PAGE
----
The Kohail family maintains evidence -- not permitted to be entered at the separate trials of their two sons -- suggests the two were trying to escape from a mob and did not cause the injuries that led to the Syrian man's death.

"It hasn't been a fair run," Mr. Harris said. "The court system is undergoing modifications and a number of them haven't taken effect yet, but [the council] may have the power to overturn lower court rulings."

Mr. Harris said the court's final decision will likely be made "in a few weeks," and he hoped the Canadian government would push for Kohail's release.

"The Canadian government must intervene," he said.

Mr. McTeague also has concerns about how the court decision was made without any public written documentation.

"This, in itself, is significant because it was done, in my view, in a very perfunctory way . . . and said, ‘ya, too bad, we're sticking with the decision.'"

The Kohails settled in Montreal after emigrating to Canada in 2000 and became Canadian citizens in 2005.

With files from the Montreal Gazette

Steve Goble's It's Debatable: Nothing sensible about the death penalty

News Journal

Ohio Attorney General Richard Cordray thinks the appeals process for death penalty cases is far too lengthy.

I can solve the problem in four words: Dump the death penalty.

The long appellate process sometimes defeats the possibility of justice being served, Cordray said last week. Long waits make it difficult when, after a dozen years in the courts, a retrial involving a new prosecutor and new police officials is required, he said.

"If it does lead to a retrial, it's very difficult to feel that fair justice can be achieved on a redo because so much changes over time, particularly in presenting factual evidence to juries," he said.

It is interesting Cordray mentioned things that change over time. One thing that often changes is the quality of forensic evidence. Better science and investigative techniques come along, and sometimes show the wrong people are on death row.

That, to me, is reason enough to dump the death penalty. If Cordray thinks redoing a trial is difficult, he should try redoing an execution.

On a gut level, I think some crimes merit death. Some evils make me lose all sympathy for the perpetrators.

The problem, of course, is making certain we get the right perpetrators. Too often, we don't.

The American Civil Liberties Union reports that since 1973, 123 people nationwide have been released from death row because they were innocent. Seven others were executed even though they probably were innocent. A study reported in the Stanford Law Review documents 350 capital convictions in which it was later proven the convict had not committed the crime. Of those, 25 people were executed. Fifty-five of the 350 cases took place in the 1970s, and another 20 between 1980 and 1985.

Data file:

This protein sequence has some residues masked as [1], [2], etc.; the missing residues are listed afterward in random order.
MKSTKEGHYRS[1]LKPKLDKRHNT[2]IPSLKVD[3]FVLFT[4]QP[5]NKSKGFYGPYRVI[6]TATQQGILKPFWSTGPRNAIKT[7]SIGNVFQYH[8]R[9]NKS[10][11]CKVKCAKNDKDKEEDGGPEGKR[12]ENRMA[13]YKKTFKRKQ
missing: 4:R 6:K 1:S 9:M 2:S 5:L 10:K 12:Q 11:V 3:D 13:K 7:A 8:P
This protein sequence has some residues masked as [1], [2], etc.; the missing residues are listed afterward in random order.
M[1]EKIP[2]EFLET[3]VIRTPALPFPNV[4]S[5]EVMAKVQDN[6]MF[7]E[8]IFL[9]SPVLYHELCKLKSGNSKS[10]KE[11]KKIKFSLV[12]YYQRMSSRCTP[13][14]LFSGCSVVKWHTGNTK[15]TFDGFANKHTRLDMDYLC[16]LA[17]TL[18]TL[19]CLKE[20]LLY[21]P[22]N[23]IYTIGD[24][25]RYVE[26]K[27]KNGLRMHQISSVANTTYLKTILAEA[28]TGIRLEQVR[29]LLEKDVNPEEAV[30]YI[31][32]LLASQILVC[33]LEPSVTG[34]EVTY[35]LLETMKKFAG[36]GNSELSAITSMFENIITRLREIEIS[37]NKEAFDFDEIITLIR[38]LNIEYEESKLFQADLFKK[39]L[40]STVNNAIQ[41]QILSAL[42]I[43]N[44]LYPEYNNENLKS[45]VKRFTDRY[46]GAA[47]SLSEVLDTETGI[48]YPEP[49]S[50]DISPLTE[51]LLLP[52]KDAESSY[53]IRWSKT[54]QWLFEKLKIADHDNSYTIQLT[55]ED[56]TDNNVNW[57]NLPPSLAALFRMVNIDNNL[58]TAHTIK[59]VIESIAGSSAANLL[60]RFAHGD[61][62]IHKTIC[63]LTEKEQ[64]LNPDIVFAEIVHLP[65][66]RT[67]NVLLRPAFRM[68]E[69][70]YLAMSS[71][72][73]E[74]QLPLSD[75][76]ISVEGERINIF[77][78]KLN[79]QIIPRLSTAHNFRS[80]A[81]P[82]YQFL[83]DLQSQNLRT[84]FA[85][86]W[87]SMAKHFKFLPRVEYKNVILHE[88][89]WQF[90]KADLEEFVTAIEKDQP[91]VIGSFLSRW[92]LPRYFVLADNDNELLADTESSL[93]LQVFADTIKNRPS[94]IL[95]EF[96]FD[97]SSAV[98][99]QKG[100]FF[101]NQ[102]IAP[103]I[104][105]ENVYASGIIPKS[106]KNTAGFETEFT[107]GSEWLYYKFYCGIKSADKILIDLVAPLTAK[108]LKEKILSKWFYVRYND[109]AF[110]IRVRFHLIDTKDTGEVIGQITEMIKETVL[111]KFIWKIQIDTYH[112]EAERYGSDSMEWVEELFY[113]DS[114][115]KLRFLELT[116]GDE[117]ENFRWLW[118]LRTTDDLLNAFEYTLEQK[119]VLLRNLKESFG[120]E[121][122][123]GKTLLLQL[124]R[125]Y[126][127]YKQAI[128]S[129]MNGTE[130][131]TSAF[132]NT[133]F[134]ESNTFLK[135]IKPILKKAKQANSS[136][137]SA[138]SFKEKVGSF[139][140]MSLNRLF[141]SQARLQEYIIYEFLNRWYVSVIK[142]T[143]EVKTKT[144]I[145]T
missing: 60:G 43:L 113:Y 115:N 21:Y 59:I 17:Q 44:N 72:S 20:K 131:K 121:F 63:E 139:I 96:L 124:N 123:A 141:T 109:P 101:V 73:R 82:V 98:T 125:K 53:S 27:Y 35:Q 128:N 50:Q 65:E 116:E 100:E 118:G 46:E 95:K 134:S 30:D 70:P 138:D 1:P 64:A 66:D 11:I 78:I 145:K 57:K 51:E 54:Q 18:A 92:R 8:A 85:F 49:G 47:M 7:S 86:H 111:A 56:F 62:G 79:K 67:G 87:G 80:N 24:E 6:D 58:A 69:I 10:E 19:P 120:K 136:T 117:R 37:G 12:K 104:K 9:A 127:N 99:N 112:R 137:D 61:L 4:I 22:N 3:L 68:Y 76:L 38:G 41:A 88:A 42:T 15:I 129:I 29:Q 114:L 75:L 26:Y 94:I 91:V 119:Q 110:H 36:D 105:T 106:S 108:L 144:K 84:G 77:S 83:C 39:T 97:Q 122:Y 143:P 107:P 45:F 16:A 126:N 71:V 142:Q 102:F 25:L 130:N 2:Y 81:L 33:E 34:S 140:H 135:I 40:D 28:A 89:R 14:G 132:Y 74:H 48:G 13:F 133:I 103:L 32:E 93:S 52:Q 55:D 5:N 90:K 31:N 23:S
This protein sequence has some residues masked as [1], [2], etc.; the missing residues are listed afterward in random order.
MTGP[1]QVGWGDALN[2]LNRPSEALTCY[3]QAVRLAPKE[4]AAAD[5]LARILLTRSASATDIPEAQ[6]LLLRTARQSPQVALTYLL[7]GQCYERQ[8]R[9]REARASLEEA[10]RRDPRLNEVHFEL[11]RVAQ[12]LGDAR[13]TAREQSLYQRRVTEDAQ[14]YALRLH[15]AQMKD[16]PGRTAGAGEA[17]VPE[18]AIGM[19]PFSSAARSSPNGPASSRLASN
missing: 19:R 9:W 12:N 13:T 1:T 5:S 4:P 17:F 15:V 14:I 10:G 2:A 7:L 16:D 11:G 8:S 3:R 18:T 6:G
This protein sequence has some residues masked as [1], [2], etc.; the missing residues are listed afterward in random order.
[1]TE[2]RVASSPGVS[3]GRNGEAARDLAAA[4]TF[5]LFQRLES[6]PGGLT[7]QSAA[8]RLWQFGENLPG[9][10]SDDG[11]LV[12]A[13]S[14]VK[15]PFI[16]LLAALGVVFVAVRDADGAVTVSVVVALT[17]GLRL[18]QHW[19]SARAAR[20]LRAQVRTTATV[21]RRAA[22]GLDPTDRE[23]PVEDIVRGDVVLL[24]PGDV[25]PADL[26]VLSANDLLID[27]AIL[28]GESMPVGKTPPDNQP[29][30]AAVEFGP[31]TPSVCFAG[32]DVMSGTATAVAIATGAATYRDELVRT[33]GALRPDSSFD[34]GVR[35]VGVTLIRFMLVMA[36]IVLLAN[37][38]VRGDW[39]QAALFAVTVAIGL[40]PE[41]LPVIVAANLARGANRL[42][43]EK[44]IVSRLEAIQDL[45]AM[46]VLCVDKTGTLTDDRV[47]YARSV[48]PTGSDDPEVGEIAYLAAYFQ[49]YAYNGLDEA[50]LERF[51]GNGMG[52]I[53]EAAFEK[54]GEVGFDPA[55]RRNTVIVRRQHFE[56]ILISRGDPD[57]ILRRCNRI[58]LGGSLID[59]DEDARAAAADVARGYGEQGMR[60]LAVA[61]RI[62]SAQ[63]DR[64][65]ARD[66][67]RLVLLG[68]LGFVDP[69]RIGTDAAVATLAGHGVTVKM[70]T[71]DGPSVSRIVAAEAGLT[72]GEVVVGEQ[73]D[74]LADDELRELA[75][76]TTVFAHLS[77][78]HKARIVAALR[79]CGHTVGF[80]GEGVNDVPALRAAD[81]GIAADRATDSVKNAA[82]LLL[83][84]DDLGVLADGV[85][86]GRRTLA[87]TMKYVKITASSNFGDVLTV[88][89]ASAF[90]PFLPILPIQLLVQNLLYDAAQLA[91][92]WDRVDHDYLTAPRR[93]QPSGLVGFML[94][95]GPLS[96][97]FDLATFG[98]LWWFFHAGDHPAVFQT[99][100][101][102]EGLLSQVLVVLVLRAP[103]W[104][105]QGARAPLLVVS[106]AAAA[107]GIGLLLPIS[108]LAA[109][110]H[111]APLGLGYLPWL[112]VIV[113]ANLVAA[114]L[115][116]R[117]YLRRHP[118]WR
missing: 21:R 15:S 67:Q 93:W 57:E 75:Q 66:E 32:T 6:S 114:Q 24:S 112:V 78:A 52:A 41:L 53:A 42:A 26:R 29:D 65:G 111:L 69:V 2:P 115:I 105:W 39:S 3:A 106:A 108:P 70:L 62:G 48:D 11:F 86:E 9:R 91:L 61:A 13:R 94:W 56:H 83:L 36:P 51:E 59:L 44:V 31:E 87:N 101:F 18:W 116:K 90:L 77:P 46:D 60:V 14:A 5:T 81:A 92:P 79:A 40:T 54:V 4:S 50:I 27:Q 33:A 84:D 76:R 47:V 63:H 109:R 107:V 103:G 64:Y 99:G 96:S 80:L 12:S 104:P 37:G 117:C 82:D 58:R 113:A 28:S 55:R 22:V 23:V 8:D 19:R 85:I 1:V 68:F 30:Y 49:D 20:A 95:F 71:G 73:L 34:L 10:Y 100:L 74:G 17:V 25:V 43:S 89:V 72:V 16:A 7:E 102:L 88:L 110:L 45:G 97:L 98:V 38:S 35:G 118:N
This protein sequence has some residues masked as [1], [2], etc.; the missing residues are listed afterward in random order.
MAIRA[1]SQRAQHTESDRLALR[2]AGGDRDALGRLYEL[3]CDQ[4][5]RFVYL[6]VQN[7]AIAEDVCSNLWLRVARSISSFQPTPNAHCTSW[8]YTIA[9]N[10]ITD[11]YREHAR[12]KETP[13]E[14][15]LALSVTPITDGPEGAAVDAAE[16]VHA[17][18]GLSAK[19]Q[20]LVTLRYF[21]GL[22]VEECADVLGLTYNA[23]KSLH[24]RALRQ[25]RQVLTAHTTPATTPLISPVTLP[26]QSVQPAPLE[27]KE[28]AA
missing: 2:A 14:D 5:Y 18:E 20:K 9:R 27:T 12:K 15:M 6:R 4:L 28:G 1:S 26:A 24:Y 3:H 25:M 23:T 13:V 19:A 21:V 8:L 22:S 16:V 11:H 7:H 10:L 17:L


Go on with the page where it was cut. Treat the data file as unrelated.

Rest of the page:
In many instances, DNA evidence is what sets innocent men free. Such evidence is relatively new -- it wasn't available when many people were wrongly convicted. A lengthy appeals process saved their lives, by keeping them alive until forensic evidence could prove their innocence.

The idea that innocent people might be run over while society seeks justice is appalling. When the issue is whether to take someone's life, "correct most of the time" is a worthless standard.

Today, about 3,350 people are on death row nationwide, the ACLU reports. Almost all are poor, many are mentally disabled, more than 40 percent are black and a disproportionate number are American Indian, Latino or Asian.

Ohio has 175 inmates on death row, Cordray's office reported last week. About half are black.

Some of these condemned may be innocent. How many are we willing to sacrifice?

Some argue capital punishment deters crime. Studies disagree with that claim. States that have death penalty laws do not have lower crime or murder rates than states without. States that abolished capital punishment show no significant changes in crime or murder rates, the ACLU says.

The Death Penalty Information Center, a nonprofit resource center in Washington, D.C., cites a national survey showing most police chiefs say the death penalty doesn't reduce homicides, because murderers don't think about possible punishments.